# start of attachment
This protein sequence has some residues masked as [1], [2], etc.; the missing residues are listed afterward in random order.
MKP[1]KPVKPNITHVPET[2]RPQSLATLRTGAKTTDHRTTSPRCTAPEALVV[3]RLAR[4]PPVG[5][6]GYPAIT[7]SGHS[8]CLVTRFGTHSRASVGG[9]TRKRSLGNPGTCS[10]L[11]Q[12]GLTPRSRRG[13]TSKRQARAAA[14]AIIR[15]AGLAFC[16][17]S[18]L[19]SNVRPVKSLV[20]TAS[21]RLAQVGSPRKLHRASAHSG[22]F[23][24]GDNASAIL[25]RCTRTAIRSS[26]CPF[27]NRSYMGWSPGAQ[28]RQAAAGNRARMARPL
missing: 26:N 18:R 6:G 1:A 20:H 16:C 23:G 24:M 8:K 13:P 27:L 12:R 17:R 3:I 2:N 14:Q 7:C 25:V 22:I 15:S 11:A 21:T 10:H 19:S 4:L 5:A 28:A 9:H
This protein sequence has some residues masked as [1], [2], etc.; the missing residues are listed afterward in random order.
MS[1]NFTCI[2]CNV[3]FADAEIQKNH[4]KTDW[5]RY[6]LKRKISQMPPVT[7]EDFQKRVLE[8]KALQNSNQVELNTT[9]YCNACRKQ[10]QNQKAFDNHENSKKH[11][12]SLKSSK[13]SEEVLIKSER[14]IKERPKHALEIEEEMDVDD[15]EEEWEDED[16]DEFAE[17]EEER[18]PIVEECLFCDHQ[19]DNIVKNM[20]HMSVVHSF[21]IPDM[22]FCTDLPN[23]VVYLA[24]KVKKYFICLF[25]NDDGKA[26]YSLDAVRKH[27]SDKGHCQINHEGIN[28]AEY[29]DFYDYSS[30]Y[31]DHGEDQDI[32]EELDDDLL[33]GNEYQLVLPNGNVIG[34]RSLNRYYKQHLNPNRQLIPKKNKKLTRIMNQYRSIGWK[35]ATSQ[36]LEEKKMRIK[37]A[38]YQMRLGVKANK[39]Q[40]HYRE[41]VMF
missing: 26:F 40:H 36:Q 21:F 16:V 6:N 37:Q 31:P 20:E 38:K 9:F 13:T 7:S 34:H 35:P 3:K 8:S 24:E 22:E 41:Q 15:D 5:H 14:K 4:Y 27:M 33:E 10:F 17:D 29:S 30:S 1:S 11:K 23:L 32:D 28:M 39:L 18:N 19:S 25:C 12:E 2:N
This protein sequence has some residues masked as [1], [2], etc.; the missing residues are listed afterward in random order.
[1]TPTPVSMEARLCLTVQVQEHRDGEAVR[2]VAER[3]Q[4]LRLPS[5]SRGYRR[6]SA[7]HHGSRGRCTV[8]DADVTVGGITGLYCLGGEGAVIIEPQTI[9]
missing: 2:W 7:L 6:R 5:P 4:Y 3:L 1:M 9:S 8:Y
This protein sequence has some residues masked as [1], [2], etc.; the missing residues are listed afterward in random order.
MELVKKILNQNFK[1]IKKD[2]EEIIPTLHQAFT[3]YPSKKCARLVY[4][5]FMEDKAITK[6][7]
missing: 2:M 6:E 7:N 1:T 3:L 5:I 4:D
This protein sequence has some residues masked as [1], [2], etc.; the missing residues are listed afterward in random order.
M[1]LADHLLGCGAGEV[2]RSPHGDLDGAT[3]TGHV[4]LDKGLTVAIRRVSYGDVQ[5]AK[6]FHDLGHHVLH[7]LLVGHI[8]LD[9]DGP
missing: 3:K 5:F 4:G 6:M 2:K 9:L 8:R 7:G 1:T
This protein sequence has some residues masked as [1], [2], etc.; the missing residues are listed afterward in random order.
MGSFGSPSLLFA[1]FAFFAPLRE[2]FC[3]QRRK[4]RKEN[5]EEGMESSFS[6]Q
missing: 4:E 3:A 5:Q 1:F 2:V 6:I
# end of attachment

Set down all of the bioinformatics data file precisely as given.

This protein sequence has some residues masked as [1], [2], etc.; the missing residues are listed afterward in random order.
MKP[1]KPVKPNITHVPET[2]RPQSLATLRTGAKTTDHRTTSPRCTAPEALVV[3]RLAR[4]PPVG[5][6]GYPAIT[7]SGHS[8]CLVTRFGTHSRASVGG[9]TRKRSLGNPGTCS[10]L[11]Q[12]GLTPRSRRG[13]TSKRQARAAA[14]AIIR[15]AGLAFC[16][17]S[18]L[19]SNVRPVKSLV[20]TAS[21]RLAQVGSPRKLHRASAHSG[22]F[23][24]GDNASAIL[25]RCTRTAIRSS[26]CPF[27]NRSYMGWSPGAQ[28]RQAAAGNRARMARPL
missing: 26:N 18:R 6:G 1:A 20:H 16:C 23:G 24:M 8:K 13:P 27:L 12:R 17:R 3:I 2:N 14:Q 7:C 25:V 22:I 15:S 11:A 21:T 10:H 19:S 4:L 5:A 28:A 9:H
This protein sequence has some residues masked as [1], [2], etc.; the missing residues are listed afterward in random order.
MS[1]NFTCI[2]CNV[3]FADAEIQKNH[4]KTDW[5]RY[6]LKRKISQMPPVT[7]EDFQKRVLE[8]KALQNSNQVELNTT[9]YCNACRKQ[10]QNQKAFDNHENSKKH[11][12]SLKSSK[13]SEEVLIKSER[14]IKERPKHALEIEEEMDVDD[15]EEEWEDED[16]DEFAE[17]EEER[18]PIVEECLFCDHQ[19]DNIVKNM[20]HMSVVHSF[21]IPDM[22]FCTDLPN[23]VVYLA[24]KVKKYFICLF[25]NDDGKA[26]YSLDAVRKH[27]SDKGHCQINHEGIN[28]AEY[29]DFYDYSS[30]Y[31]DHGEDQDI[32]EELDDDLL[33]GNEYQLVLPNGNVIG[34]RSLNRYYKQHLNPNRQLIPKKNKKLTRIMNQYRSIGWK[35]ATSQ[36]LEEKKMRIK[37]A[38]YQMRLGVKANK[39]Q[40]HYRE[41]VMF
missing: 26:F 40:H 36:Q 21:F 16:V 6:N 37:Q 31:P 20:E 38:K 9:F 13:T 7:S 34:H 35:P 3:K 8:S 24:E 22:E 41:Q 15:D 5:H 14:K 4:Y 27:M 33:E 10:F 17:D 29:S 30:S 1:S 11:K 23:L 32:D 28:M 39:L 18:N 19:S 25:C 12:E 2:N
This protein sequence has some residues masked as [1], [2], etc.; the missing residues are listed afterward in random order.
[1]TPTPVSMEARLCLTVQVQEHRDGEAVR[2]VAER[3]Q[4]LRLPS[5]SRGYRR[6]SA[7]HHGSRGRCTV[8]DADVTVGGITGLYCLGGEGAVIIEPQTI[9]
missing: 2:W 7:L 6:R 5:P 4:Y 3:L 1:M 9:S 8:Y
This protein sequence has some residues masked as [1], [2], etc.; the missing residues are listed afterward in random order.
MELVKKILNQNFK[1]IKKD[2]EEIIPTLHQAFT[3]YPSKKCARLVY[4][5]FMEDKAITK[6][7]
missing: 2:M 6:E 7:N 1:T 3:L 5:I 4:D
This protein sequence has some residues masked as [1], [2], etc.; the missing residues are listed afterward in random order.
M[1]LADHLLGCGAGEV[2]RSPHGDLDGAT[3]TGHV[4]LDKGLTVAIRRVSYGDVQ[5]AK[6]FHDLGHHVLH[7]LLVGHI[8]LD[9]DGP
missing: 3:K 5:F 4:G 6:M 2:K 9:L 8:R 7:G 1:T
This protein sequence has some residues masked as [1], [2], etc.; the missing residues are listed afterward in random order.
MGSFGSPSLLFA[1]FAFFAPLRE[2]FC[3]QRRK[4]RKEN[5]EEGMESSFS[6]Q
missing: 4:E 3:A 5:Q 1:F 2:V 6:I